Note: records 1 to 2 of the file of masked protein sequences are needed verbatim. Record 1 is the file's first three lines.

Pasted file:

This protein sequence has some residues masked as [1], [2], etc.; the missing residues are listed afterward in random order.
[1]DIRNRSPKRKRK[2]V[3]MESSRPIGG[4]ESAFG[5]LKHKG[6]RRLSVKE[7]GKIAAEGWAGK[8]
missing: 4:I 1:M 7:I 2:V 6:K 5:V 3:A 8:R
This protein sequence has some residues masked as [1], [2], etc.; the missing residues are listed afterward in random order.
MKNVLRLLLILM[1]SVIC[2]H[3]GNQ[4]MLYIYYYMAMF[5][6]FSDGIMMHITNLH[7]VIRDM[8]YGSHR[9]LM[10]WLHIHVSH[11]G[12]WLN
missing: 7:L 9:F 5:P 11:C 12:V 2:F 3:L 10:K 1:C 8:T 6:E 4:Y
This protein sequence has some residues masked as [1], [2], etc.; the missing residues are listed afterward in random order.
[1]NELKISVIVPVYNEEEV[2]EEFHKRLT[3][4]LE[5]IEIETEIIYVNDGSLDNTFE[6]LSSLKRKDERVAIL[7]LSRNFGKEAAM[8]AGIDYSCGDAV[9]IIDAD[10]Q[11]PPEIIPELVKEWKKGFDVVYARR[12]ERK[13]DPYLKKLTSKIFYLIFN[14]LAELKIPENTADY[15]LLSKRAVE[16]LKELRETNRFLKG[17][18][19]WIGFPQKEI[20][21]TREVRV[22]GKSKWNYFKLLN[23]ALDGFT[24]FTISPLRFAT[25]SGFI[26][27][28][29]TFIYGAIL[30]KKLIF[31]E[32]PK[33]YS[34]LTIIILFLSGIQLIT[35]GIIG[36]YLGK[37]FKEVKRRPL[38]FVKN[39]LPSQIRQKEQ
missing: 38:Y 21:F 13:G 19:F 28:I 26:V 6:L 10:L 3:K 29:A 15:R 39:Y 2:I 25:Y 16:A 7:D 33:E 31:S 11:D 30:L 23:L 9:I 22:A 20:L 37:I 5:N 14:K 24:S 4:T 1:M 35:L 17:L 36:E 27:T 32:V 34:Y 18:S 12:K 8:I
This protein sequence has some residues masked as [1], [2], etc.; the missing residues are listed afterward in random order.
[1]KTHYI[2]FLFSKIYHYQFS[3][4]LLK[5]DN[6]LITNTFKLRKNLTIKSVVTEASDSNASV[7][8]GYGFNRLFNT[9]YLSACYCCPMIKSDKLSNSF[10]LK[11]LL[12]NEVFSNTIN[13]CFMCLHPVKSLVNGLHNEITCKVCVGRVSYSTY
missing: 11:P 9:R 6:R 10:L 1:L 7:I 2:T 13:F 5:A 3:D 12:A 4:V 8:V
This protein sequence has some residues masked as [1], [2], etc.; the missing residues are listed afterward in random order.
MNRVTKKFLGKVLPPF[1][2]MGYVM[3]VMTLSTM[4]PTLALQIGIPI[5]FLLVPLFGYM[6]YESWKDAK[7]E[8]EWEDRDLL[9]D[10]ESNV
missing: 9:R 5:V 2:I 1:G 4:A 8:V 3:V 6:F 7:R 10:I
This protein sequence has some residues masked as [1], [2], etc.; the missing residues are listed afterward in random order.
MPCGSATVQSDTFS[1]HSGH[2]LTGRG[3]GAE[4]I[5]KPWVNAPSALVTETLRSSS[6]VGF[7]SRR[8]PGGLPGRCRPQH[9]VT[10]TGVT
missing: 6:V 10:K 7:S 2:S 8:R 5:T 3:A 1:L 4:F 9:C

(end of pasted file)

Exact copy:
This protein sequence has some residues masked as [1], [2], etc.; the missing residues are listed afterward in random order.
[1]DIRNRSPKRKRK[2]V[3]MESSRPIGG[4]ESAFG[5]LKHKG[6]RRLSVKE[7]GKIAAEGWAGK[8]
missing: 4:I 1:M 7:I 2:V 6:K 5:V 3:A 8:R
This protein sequence has some residues masked as [1], [2], etc.; the missing residues are listed afterward in random order.
MKNVLRLLLILM[1]SVIC[2]H[3]GNQ[4]MLYIYYYMAMF[5][6]FSDGIMMHITNLH[7]VIRDM[8]YGSHR[9]LM[10]WLHIHVSH[11]G[12]WLN
missing: 7:L 9:F 5:P 11:C 12:V 2:F 3:L 10:K 1:C 8:T 6:E 4:Y